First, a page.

The CDC (the Centers for Disease Control and Prevention), with the guidance of the AAP (the American Academy of Pediatrics), recently changed the developmental milestone checklists. These lists guide pediatricians and pediatric professionals on what would be considered typical development. Although the guidelines needed a clearer and more concise update for parents, some professionals are not happy with the new facelift.Continue reading
Pacifiers are great soothers for a newborn, but could pose problems when a child gets older. When is it no longer necessary and when does it become a problem? Here’s a guide to the ins and outs of pacifiers:
What is a pacifier?
Called by many cute names (Binky, Paci, bah-bah), a pacifier is a tool designed to soothe infants when they are crying. They are useful for satisfying the sucking reflex necessary for newborn feeding, reducing the risk of SIDS (Sudden Infant Death Syndrome) when napping or sleeping, and they help children learn to self-soothe.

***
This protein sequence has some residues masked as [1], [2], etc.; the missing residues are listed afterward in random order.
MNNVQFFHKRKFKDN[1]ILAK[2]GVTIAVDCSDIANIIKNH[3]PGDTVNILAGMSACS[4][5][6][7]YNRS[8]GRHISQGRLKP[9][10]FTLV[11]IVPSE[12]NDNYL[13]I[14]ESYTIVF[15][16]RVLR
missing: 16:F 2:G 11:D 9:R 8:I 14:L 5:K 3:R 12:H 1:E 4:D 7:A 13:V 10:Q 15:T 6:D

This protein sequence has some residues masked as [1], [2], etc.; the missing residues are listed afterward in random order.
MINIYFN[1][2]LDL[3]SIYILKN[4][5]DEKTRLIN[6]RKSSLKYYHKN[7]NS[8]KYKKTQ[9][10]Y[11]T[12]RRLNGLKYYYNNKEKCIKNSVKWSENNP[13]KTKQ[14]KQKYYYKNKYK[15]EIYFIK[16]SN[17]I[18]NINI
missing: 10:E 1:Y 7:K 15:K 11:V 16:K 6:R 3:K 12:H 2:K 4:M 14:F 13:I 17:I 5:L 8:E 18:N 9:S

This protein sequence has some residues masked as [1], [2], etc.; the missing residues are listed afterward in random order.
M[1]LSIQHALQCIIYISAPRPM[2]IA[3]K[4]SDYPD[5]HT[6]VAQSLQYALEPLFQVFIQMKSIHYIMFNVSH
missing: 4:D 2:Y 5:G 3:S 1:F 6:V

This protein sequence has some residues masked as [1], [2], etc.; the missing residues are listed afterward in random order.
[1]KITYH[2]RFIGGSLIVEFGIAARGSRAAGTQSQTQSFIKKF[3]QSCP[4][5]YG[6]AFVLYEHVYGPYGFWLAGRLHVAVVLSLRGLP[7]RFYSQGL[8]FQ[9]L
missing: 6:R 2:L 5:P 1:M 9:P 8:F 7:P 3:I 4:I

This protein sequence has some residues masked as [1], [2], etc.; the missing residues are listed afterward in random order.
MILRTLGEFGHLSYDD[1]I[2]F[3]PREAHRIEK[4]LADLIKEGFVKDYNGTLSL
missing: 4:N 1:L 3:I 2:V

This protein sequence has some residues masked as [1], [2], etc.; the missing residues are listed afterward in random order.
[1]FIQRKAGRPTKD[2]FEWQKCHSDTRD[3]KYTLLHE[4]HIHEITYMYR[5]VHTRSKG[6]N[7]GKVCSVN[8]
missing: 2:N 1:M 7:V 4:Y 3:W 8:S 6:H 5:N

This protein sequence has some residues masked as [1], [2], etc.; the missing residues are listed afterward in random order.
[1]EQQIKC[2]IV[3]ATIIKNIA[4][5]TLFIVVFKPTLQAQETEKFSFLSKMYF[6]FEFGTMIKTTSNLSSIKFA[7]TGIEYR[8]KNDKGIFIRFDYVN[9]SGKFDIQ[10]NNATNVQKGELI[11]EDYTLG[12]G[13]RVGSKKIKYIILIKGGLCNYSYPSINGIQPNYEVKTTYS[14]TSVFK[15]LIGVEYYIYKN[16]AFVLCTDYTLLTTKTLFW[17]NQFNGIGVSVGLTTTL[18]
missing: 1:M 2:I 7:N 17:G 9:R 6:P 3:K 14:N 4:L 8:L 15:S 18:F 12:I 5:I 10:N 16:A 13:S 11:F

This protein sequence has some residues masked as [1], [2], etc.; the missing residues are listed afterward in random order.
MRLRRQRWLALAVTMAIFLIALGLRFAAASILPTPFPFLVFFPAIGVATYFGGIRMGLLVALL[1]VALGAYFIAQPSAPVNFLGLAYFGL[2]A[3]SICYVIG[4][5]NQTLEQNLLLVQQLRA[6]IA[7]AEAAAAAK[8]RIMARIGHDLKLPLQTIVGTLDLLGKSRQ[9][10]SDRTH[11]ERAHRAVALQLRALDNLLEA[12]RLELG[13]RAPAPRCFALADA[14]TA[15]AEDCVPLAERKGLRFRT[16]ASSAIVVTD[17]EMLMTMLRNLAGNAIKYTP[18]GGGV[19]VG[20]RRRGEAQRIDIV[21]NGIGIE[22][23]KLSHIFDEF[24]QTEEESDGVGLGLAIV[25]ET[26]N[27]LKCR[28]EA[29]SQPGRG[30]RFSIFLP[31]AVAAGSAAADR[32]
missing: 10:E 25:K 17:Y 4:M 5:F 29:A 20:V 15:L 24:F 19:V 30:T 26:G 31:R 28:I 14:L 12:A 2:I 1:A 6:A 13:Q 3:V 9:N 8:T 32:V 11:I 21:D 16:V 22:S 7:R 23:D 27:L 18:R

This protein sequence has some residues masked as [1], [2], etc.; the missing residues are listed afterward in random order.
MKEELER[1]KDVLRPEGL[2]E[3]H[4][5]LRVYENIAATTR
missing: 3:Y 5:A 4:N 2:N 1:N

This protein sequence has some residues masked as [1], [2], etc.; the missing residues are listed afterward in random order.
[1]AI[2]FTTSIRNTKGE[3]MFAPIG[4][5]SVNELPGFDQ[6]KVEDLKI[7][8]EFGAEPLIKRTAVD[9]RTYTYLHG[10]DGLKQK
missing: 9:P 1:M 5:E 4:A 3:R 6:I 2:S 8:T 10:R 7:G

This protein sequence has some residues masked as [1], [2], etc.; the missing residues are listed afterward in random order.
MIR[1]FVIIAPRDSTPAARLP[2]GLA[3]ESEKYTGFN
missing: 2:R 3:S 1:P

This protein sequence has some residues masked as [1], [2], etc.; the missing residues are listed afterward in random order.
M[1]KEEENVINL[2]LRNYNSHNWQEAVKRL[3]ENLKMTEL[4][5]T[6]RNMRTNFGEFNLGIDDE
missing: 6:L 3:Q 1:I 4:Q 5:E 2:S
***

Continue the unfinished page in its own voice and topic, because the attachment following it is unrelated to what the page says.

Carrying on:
For this post we are only talking about rubber/plastic/silicone pacifiers. We also aren’t covering teething for this post. If you have any questions, please leave us a note in the comments.
As an Occupational Therapist, my focus is to provide support to those who need assistance completing functional daily tasks and activities. This may be through building skills to complete tasks or adapting the environment to meet the child’s needs. This can also include working with Physical Therapists and Speech-Language Pathologists regarding concerns of movement and communication.
Wait, what is the difference?
Occupational Therapy looks at the individual in terms of whether they can participate in meaningful activities or daily tasks that promote independence. Our specialty is analyzing an activity and determining the skills necessary to complete it. From there, we can either help the person build those skills or alter the environment so they can be successful in the activity.Continue reading